In the article Drug Use and Intimate Partner Violence Among College Students, the authors explore how different drugs may have a different relationship to intimate partner violence. They found users of cannibas and depressants to have higher rates of use of physical violence.
One caveat: the researcher uses the Revised Conflict Tactics Scale (CTS2) to measure the violence. While this scale is statistically valid, many researchers are critical of its use. For example, in this study the researcher found that women committed physical abuse slightly more (but not statistically significant) than men. The report findings are consistent with other research using CTS2 that generally indicate that women commit more physical abuse than men.

Drug Use and Intimate Partner Violence Among College Students: An In-Depth Exploration.
Nabors EL. Journal of Interpersonal Violence 2009; ePublished December 1, 2009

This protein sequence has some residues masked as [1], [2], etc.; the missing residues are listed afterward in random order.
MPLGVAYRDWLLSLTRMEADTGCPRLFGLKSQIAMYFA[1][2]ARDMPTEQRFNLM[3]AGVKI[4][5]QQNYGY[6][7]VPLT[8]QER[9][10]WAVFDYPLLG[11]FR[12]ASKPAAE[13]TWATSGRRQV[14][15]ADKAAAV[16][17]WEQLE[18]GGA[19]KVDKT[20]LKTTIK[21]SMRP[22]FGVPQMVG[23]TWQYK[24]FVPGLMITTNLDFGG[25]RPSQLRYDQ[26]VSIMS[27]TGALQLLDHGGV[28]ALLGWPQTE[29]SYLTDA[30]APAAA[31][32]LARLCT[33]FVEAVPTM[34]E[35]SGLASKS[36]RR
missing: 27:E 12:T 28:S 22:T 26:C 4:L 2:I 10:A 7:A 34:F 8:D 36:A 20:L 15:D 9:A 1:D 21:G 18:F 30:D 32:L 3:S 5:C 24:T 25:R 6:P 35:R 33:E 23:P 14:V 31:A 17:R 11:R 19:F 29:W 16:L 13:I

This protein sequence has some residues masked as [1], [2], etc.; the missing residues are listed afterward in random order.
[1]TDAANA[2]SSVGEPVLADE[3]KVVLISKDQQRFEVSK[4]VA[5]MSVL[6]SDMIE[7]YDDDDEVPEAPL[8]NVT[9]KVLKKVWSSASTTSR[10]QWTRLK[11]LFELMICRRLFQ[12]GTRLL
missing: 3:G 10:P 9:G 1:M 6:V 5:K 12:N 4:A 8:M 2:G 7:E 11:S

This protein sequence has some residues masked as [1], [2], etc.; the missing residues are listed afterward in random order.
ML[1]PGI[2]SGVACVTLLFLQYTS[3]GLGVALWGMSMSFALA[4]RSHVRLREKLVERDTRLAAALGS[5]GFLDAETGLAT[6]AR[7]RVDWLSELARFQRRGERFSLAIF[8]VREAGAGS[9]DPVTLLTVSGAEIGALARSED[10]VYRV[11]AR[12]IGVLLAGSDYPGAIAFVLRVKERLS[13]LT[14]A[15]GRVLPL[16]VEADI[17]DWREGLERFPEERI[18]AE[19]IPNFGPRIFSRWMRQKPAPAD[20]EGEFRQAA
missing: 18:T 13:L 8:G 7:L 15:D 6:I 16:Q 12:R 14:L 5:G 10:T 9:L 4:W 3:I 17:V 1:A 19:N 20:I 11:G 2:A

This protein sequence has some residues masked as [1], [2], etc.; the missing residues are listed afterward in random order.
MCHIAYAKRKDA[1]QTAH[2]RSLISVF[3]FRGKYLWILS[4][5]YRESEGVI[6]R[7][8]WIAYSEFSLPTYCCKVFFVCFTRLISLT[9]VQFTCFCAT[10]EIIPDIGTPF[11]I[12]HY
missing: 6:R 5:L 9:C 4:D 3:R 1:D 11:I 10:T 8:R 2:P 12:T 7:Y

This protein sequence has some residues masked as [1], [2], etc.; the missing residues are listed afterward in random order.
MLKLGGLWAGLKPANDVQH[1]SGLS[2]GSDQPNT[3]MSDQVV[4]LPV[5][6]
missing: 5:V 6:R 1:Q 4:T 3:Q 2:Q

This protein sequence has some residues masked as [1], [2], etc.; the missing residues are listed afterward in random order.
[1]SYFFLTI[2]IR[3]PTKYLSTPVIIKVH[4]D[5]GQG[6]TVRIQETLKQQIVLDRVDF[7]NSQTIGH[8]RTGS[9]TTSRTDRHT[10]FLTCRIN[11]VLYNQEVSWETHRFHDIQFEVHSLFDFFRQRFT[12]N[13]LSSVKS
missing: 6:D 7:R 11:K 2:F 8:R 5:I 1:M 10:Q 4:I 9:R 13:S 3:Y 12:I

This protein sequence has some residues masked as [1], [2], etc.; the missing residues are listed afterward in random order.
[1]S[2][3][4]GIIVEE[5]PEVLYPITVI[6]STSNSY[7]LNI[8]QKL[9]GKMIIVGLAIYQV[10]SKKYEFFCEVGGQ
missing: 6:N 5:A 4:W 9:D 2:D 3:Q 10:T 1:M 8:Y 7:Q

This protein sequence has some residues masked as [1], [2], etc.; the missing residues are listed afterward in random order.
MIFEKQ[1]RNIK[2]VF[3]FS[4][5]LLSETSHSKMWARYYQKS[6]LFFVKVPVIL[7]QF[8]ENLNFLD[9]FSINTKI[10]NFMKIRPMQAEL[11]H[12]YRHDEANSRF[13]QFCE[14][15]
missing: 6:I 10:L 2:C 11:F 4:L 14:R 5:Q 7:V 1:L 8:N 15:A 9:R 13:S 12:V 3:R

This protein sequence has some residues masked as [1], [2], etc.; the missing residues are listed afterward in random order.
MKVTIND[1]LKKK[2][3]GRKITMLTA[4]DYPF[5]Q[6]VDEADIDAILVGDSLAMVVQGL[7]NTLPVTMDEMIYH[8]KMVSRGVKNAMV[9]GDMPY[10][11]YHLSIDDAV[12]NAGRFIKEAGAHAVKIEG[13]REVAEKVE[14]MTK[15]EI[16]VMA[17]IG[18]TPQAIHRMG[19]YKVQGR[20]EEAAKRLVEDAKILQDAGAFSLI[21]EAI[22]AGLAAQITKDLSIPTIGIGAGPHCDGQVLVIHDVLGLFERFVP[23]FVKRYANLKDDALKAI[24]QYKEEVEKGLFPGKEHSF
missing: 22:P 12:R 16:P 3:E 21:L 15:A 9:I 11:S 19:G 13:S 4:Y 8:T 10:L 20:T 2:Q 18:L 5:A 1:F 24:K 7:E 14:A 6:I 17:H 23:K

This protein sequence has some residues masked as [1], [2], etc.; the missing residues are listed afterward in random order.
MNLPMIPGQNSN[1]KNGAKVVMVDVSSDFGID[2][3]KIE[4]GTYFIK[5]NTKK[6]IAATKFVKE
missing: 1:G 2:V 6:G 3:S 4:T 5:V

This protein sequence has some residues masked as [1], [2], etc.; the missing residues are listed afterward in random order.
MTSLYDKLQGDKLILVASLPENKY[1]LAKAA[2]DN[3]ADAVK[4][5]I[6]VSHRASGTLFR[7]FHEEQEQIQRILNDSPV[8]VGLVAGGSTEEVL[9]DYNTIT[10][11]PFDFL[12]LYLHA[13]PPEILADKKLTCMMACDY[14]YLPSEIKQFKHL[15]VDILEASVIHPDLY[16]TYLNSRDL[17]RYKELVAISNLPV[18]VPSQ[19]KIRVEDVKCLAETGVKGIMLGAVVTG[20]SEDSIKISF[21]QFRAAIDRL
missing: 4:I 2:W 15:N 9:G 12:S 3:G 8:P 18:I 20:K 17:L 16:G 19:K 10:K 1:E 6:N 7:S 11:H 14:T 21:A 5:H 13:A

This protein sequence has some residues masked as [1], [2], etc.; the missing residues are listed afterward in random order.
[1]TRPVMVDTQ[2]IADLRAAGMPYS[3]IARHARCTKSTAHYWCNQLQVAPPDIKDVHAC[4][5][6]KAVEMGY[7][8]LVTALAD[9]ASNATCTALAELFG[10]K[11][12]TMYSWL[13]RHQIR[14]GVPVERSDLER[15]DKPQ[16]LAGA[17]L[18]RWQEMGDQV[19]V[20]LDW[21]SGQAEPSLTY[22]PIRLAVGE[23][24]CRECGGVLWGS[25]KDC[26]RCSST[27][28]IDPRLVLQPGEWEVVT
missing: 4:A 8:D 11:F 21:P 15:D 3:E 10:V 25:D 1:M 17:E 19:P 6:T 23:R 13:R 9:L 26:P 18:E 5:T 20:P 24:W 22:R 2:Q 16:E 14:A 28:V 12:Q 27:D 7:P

Click here for a link to the abstract on the journal’s web site.
(Copyright © 2009, Sage Publications)
College students experience an extremely high level of violence among intimate partners during their college careers, with prevalence rates ranging between 20% and 50%. Because intimate partner violence (IPV) among college students is such a widespread problem, it is important to understand the factors that contribute to this type of abuse. Studies using a variety of samples demonstrate that drug use is one such factor. However, research to date fails to identify specific types of drugs linked to college students’ use of violence against intimates. In an attempt to fill this void, this exploratory study uses data from the Relationship Characteristics Study, which was conducted in 2001 and includes a sample of 1,938 college students, to provide a more comprehensive understanding of the relationship between college students’ drug use and IPV perpetration than the current literature allows.